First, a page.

Performance of Community Based Conservation Projects in Kenya: A Case of LaikipiaConservation Region Conservancies


Community-based conservation (CBC) projects are essential in the promotion of biodiversity conservation and livelihood development. Despite significant financial and institutional investment, performance of CBC interventions is mixed, with shortcomings especially evident in wildlife-based CBC in Africa. The study was a convergent mixed methods design where quantitative and qualitative data were collected and analyzed and integrated for triangulation purposes. In this study, systems theory and theory of change were adopted to help explain the performance of CBC projects. Based on circular causality, project designers provide alternative livelihood means to lessen the pressure on biodiversity. Specifically, economic outcomes were measured in terms of community empowerment; attitudinal change in terms of acceptance of wildlife conservation as an economic activity; behavioral outcomes in terms of change of behavior towards sustainable resource use; and ecological outcomes in terms of the realized biodiversity regeneration due to CBC implementation. Well-designed asset based conservation projects that put the local community at the center breeds positive outcomes for both conservation and local development. Conservation and development, although perceived as conflicting goals have been found to be mutually reinforcing.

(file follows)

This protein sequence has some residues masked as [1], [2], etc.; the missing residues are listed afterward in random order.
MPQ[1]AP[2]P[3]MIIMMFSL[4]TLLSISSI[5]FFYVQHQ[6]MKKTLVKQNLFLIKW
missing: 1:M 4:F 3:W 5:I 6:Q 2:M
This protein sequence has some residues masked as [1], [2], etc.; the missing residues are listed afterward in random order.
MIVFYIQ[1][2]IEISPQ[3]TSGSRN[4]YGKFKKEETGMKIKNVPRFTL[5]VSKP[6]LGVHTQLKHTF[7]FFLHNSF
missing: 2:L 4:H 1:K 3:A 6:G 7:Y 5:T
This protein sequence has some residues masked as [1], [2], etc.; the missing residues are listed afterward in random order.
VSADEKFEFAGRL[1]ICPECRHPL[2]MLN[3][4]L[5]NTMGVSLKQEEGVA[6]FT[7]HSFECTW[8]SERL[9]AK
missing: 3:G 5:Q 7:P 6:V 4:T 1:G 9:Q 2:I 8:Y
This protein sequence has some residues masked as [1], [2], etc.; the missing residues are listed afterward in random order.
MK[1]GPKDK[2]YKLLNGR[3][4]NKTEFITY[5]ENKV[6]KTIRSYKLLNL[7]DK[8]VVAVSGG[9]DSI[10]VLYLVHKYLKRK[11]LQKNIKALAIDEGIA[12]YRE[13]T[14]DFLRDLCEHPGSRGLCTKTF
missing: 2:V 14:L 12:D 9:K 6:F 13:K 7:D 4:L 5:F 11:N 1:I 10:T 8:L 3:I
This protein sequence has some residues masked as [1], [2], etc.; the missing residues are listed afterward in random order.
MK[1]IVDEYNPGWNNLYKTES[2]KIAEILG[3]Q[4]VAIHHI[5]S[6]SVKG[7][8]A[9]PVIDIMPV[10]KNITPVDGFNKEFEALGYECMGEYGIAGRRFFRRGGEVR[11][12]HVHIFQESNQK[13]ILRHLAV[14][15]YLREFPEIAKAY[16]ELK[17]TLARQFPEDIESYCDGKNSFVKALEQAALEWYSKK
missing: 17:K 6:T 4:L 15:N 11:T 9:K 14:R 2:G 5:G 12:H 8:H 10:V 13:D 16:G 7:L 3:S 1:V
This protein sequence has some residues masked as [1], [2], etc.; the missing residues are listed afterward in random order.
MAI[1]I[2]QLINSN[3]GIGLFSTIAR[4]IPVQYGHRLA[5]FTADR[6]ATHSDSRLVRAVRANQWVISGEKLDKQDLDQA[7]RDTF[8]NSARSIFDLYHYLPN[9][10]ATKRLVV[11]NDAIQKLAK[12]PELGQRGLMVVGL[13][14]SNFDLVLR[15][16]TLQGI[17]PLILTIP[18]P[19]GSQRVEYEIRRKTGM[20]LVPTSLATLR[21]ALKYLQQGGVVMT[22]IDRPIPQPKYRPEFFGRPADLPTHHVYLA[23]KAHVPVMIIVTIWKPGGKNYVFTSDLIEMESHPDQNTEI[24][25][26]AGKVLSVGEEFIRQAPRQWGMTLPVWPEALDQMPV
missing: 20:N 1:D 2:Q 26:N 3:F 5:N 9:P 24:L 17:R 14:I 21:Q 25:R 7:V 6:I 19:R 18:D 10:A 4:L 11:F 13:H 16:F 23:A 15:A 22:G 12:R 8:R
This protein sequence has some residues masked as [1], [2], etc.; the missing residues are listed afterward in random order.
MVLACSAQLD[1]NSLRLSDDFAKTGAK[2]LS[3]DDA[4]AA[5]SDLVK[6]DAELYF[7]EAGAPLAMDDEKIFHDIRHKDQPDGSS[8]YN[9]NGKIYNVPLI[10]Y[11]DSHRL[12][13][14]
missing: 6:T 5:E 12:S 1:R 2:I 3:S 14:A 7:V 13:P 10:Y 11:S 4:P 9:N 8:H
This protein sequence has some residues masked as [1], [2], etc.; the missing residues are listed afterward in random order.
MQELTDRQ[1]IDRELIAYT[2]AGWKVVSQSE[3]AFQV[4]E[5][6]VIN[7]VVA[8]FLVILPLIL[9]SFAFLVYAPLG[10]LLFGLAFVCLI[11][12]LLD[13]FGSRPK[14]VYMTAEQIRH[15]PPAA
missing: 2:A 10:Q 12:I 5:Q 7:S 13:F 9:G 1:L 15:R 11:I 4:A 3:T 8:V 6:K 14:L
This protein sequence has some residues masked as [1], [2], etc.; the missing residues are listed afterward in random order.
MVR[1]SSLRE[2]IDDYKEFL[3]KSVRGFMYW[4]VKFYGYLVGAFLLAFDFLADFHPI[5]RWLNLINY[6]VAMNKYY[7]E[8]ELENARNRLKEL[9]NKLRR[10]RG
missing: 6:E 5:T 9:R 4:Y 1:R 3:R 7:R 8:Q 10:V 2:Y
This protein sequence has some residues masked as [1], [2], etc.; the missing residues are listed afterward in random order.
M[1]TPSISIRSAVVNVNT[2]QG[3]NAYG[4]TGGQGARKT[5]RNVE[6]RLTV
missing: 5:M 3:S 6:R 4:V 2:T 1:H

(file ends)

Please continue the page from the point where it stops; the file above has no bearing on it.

Keywords: Community-based Conservation, Empowerment, Behavioral Change, Sustainable resource use, Attitudinal Change, Ecological Change, Biodiversity Regeneration.